At the COP28 climate summit, a statement by its president, Sultan Al Jaber, has sparked a heated debate among climate scientists and advocates. Al Jaber claimed there is no scientific basis or scenario supporting the necessity of phasing out fossil fuels to maintain global warming within 1.5 degrees Celsius above pre-industrial levels.
This statement contradicts the consensus of numerous scientific reports, which assert that a rapid reduction in fossil fuel usage is crucial to adhere to the Paris climate agreement's goal and prevent temperatures from reaching a point beyond which adaptation becomes more challenging for humans and ecosystems.
Al Jaber's comments were made during the She Changes Climate panel event on November 21 and have since been highlighted by media outlets such as the Guardian and CNN. When pressed by Mary Robinson, former president of Ireland and current chair of the Elders Group, on leading the phase-out of fossil fuels, Al Jaber responded, “there is no science out there, or no scenario out there, that says the phase-out of fossil fuel is what’s going to achieve 1.5”.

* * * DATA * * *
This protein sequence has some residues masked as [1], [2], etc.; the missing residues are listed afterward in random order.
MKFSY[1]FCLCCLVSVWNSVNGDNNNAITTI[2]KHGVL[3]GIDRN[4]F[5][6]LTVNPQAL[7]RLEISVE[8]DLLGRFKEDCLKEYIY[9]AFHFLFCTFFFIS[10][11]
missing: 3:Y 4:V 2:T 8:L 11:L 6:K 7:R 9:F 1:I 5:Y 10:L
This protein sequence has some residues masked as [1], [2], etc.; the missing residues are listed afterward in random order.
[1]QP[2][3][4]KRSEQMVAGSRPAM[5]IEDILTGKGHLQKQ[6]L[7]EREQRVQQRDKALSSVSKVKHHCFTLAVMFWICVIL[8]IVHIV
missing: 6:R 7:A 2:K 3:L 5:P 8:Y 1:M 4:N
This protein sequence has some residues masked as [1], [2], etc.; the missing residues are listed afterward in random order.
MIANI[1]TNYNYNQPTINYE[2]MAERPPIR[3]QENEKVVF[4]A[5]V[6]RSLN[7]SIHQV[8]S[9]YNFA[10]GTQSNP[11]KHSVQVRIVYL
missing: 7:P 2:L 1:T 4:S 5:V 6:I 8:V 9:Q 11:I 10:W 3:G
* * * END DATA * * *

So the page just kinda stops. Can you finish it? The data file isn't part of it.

He emphasized his desire for a "sober and mature conversation" and dismissed discussions he considered alarmist.
The Broader Impact and COP28's Stance
Al Jaber's presidency of COP28 has been controversial, given his dual roles as the UAE’s climate envoy and chairman of both its renewables company and the state-owned Abu Dhabi National Oil Company (ADNOC).
His statements reflect the complex dynamics of the ongoing debate at the summit, where countries are divided between advocating for a “phase-out” and a “phase-down” of fossil fuels. Responding to the criticism, a spokesperson for the COP28 team stated that the allegations are an attempt to undermine the Presidency's agenda, which is transparent and backed by tangible achievements.
The spokesperson reaffirmed the inevitability of phasing down and out of fossil fuels and the commitment to keeping the 1.5C goal within reach. Despite these reassurances, Al Jaber's comments have raised concerns about the summit's direction and the broader implications for global climate policy.